Monday, March 5, 2018

Monday musings and media

in which our plucky heroine has faith in the future...

Yesterday the quince tree was planted in its forever home, on the south side of Acorn Cottage. This narrow area gets a lot of sunshine, particularly in the summer. My hope is that the tree will be happy here, and will provide beautiful flowers, wonderful fruit, and a small amount of shade. This Smyrna quince, which naturally grows only 8 to 15 feet tall, should be amenable to my plan to keep the size of the tree accessible without the use of ladders by careful pruning to about six feet tall.

A closer view of the baby tree, showing where it was pruned just prior to being planted. I have been following the principles set out in "Grow A Little Fruit Tree", which is a very helpful book about how to train trees that can be reached from the ground, and in ways that work well for urban yards. The three "branches" will hopefully end up as the basic structure of the future tree. As alarming as this pruning appears, it is more unkind to plant a potted tree with a great disparity between the aboveground growth and the size of the root ball in the pot. With luck, and supplemental water for the first two years or so, my dream of a quince tree for the steading will become reality...

Log Cabin Mitts, pair #3 "skystone cabachon"; inspired by my recent fabricated turquoise pendant. This pair is all scrap/stash yarn in unsweetened chocolate and warmish grey, with a log cabin center of a scrap of Noro Kureyon turquoise webbed with brown. I seem to want to keep knitting these, but after this pair I may have enough… I can stop anytime... yeah...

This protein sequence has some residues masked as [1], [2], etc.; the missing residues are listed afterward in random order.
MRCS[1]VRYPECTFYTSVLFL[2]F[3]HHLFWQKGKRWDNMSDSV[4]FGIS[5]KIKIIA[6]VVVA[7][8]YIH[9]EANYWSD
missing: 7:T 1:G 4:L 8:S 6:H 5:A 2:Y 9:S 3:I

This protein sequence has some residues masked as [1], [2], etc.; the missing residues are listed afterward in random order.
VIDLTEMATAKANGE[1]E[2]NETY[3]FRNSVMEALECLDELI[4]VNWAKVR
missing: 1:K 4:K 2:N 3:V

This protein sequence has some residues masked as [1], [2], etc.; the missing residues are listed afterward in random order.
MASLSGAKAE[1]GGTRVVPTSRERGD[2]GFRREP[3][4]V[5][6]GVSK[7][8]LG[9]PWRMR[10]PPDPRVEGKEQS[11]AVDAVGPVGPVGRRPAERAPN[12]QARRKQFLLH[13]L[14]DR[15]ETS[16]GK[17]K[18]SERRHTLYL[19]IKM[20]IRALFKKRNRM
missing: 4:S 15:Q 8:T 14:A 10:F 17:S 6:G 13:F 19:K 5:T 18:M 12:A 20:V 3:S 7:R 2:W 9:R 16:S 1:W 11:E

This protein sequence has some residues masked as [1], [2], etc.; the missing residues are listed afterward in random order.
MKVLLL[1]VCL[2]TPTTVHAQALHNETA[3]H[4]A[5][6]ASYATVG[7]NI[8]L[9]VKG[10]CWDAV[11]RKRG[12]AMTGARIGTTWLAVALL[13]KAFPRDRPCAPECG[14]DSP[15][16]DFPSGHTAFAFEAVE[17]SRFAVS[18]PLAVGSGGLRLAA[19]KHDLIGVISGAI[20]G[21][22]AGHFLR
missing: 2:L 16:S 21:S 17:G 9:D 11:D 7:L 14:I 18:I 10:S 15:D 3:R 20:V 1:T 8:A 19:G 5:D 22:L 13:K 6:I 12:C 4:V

Excerpts from an audio interview with Leonard Cohen in 1974:


March SMART goals (x=extra)
1 stone wool mitts hook added to mirrorside-
2 - quince tree planted-
3 -- -
4 - - -
5 -- -
6 x x x
7 x x x
8 x x x
9 x
x x
10 x x x
11 x x x
12 x x x
13 x x x
14 x x x
15 x x x


  1. I also have been planting fruit trees according to 'Grow a Little Fruit.' We have two plum trees and a peach tree that are two years old, and one cherry tree that was also planted 2 years ago. A second cherry was replaced last fall as the original sapling did not make it through the first winter. I am looking forward to seeing how this method of growing fruit trees works out over time. Best of luck to you and your quince!

  2. Greetings mystery person! I am excited to hear that someone other than just me is trying out the little fruit tree systems. In some ways it is a variation on espalier methods, only in 3D, as that also does specific pruning for specific effects. I am hopeful as well.